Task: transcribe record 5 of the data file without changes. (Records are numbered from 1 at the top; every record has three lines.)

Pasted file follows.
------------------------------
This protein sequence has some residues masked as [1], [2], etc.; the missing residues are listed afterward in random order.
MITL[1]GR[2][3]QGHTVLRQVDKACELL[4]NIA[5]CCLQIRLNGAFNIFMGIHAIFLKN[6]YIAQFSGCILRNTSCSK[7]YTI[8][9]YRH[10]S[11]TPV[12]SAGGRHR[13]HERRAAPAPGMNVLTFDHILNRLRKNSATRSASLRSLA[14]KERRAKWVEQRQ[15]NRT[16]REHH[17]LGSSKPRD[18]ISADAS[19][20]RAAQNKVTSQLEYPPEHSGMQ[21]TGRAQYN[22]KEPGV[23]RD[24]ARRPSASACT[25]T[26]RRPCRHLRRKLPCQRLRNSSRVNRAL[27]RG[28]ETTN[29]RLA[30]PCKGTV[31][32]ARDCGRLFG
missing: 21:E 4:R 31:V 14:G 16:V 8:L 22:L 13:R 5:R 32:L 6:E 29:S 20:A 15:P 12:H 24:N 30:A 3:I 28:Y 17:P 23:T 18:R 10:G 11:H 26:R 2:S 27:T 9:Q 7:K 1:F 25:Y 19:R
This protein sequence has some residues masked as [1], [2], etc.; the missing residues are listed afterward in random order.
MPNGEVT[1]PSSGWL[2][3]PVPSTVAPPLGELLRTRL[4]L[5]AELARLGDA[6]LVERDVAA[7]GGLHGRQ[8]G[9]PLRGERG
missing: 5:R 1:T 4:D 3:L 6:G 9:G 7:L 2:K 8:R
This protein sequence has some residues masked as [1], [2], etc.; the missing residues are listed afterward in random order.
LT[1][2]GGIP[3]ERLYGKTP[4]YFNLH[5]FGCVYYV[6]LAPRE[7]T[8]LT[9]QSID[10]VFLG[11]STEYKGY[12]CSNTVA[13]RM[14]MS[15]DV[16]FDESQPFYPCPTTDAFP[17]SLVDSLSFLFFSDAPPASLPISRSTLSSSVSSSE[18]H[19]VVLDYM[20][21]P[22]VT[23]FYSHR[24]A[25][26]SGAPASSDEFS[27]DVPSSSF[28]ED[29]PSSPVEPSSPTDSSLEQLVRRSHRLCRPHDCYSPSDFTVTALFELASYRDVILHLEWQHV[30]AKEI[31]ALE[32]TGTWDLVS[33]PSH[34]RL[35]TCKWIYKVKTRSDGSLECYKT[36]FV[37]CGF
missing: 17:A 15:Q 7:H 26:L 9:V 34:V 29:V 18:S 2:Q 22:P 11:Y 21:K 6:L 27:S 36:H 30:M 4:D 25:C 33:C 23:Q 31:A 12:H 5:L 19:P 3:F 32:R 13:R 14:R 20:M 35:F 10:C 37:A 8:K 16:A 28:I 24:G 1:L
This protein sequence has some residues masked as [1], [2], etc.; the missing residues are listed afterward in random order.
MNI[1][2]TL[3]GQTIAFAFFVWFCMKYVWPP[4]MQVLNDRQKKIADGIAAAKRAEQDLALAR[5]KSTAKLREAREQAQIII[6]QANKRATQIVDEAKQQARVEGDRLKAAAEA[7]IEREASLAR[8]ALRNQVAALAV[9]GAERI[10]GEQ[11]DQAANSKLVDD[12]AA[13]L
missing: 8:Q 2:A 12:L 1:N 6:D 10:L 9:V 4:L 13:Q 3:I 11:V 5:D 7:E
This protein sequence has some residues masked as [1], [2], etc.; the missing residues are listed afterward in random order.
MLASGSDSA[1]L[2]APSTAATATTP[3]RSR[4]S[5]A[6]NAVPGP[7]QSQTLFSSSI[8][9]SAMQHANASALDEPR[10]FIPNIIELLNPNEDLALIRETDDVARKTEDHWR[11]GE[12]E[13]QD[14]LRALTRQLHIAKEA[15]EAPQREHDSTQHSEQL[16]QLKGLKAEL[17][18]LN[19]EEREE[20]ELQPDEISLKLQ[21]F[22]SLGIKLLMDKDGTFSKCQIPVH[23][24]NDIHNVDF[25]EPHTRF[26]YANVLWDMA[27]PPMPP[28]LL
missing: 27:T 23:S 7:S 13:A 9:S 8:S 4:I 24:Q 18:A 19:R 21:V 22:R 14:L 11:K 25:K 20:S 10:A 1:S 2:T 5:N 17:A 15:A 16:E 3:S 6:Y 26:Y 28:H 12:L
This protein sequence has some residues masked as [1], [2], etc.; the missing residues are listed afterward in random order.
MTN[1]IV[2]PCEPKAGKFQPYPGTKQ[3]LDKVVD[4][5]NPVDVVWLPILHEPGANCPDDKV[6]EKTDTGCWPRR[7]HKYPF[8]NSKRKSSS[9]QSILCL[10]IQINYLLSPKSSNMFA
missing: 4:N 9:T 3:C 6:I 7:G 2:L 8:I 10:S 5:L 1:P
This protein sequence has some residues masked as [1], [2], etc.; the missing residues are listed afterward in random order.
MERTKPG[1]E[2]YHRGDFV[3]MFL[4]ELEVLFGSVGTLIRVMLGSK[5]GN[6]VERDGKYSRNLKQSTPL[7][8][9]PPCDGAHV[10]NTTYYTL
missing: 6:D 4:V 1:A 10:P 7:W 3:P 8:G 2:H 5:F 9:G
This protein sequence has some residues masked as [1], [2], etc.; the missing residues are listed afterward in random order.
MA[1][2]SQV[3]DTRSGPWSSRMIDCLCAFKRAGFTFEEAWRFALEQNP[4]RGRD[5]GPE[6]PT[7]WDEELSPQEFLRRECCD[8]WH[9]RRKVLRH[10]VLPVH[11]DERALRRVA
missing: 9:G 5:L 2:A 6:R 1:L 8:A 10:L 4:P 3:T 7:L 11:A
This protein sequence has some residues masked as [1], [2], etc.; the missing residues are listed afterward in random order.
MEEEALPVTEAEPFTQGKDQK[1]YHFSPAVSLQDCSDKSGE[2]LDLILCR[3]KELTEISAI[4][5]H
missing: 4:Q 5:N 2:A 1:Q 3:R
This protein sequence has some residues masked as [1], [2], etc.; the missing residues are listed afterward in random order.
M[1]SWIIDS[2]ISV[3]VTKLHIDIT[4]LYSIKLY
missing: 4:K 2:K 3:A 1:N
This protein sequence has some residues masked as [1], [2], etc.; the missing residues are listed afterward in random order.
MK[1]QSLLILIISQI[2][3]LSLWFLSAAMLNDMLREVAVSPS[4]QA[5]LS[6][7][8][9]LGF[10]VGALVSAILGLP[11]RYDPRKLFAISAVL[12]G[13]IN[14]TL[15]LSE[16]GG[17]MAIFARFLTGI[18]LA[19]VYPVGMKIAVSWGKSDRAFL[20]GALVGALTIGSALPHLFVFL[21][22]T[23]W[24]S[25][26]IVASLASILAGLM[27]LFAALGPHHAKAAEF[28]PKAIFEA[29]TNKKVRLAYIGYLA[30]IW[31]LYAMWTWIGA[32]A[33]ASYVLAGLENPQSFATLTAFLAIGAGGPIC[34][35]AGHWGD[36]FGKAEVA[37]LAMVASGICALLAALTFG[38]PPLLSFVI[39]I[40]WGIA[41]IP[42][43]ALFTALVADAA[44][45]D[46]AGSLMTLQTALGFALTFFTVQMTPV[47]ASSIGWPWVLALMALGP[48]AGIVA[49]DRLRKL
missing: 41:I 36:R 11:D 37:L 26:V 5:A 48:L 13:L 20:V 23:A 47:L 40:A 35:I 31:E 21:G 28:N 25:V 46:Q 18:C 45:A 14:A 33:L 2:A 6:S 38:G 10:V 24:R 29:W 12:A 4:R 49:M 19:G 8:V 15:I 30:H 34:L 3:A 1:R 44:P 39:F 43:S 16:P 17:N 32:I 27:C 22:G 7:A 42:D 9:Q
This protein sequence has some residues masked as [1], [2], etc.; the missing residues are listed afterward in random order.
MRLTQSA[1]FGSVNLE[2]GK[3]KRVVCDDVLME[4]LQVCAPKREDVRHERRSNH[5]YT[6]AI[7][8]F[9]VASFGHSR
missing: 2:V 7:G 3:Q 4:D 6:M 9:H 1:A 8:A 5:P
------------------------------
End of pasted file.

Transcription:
This protein sequence has some residues masked as [1], [2], etc.; the missing residues are listed afterward in random order.
MLASGSDSA[1]L[2]APSTAATATTP[3]RSR[4]S[5]A[6]NAVPGP[7]QSQTLFSSSI[8][9]SAMQHANASALDEPR[10]FIPNIIELLNPNEDLALIRETDDVARKTEDHWR[11]GE[12]E[13]QD[14]LRALTRQLHIAKEA[15]EAPQREHDSTQHSEQL[16]QLKGLKAEL[17][18]LN[19]EEREE[20]ELQPDEISLKLQ[21]F[22]SLGIKLLMDKDGTFSKCQIPVH[23][24]NDIHNVDF[25]EPHTRF[26]YANVLWDMA[27]PPMPP[28]LL
missing: 27:T 23:S 7:S 13:A 9:S 8:S 4:I 24:Q 18:A 19:R 21:V 22:R 14:L 11:K 25:K 20:S 10:A 1:S 2:T 5:N 17:A 15:A 16:E 3:S 6:Y 26:Y 28:H 12:L